In a bid to ward off the European Union (EU) antitrust concerns, Google has offered not to use Fitbit data for ad targeting. The Mountain View company is facing a possible antitrust investigation from the European regulatory body on its proposed $2.1 billion takeover of Fitbit. The regulators are concerned that Google could use sensitive health data from Fitbit devices to target ads.
Google, however, has maintained since the very beginning that it will not use Fitbit's health data for ads. "This deal is about devices, not data. We appreciate the opportunity to work with the European Commission on an approach that safeguards consumers’ expectations that Fitbit device data won’t be used for advertising," Google said in an emailed statement to Reuters.
Google also last year promised to offer existing Fitbit users the choice to "review, move, or delete their data."
The EU had sought feedback from potential rivals to the two companies about how this deal would affect competition. The regulators also asked app developers and healthcare providers for their opinion.
They are likely to hear the feedback before deciding on their stance. They'll decide on whether to approve the deal, demand more concessions, or open an extended, four-month-long investigation on the 20th of this month.
Google will not use Fitbit health data for ads
Google announced the acquisition of Fitbit in November last year. However, the deal is yet to go through all the required regulatory approvals around the world.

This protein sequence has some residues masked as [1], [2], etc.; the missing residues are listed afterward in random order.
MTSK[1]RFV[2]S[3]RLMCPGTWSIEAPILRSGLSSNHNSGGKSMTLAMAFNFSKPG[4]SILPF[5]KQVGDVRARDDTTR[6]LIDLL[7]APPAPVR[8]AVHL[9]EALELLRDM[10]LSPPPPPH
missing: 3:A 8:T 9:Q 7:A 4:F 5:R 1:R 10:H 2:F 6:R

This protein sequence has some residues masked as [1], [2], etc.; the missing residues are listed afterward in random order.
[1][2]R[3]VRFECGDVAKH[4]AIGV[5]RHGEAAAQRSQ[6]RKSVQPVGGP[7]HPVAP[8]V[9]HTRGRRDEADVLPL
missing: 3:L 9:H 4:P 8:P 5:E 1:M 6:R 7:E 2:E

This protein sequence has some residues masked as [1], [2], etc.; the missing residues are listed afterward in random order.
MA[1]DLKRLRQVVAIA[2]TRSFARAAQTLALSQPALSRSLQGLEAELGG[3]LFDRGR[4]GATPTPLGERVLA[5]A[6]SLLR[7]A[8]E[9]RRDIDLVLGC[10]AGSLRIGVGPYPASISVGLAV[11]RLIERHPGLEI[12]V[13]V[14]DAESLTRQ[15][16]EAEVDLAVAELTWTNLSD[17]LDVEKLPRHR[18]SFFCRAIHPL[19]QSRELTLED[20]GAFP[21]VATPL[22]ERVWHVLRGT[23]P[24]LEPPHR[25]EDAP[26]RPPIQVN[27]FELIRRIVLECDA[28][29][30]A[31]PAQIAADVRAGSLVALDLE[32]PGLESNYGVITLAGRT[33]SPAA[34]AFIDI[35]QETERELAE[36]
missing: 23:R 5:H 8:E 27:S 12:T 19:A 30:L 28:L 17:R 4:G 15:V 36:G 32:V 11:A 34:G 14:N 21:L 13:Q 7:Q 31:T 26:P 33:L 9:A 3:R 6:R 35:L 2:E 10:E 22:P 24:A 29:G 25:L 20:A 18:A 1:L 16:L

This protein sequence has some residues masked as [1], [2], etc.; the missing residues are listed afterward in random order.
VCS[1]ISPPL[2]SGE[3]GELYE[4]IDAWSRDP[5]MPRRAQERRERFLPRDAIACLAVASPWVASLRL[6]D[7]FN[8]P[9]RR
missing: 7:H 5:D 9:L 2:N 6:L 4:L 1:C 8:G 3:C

We reported earlier this month that the EU may launch a formal investigation on the deal.
While privacy issues do not fall under competition rules, Google using Fitbit health data could strengthen the former's dominance in the advertising business, where it faces little competition.
Google, meanwhile, says the deal is about devices only. The company is aiming to take on Apple, Samsung, and the like in the fitness-tracking and smartwatch market. It currently does not have a significant presence in this space.
However, there are again concerns that the company may stop providing its smartwatch operating system (Wear OS) to rival companies if it starts making its own devices.
That's unlikely to happen but the EU has some concerns. Market leader Apple and Samsung have in-house OSes for their watches. But the likes of Xiaomi, Huawei, and others mainly use Wear OS.
Along with the EU, Australia's ACCC as well as several advocacy groups from around the world have also warned against the deal. The deal is facing a probe by the US Department of Justice (DoJ) as well.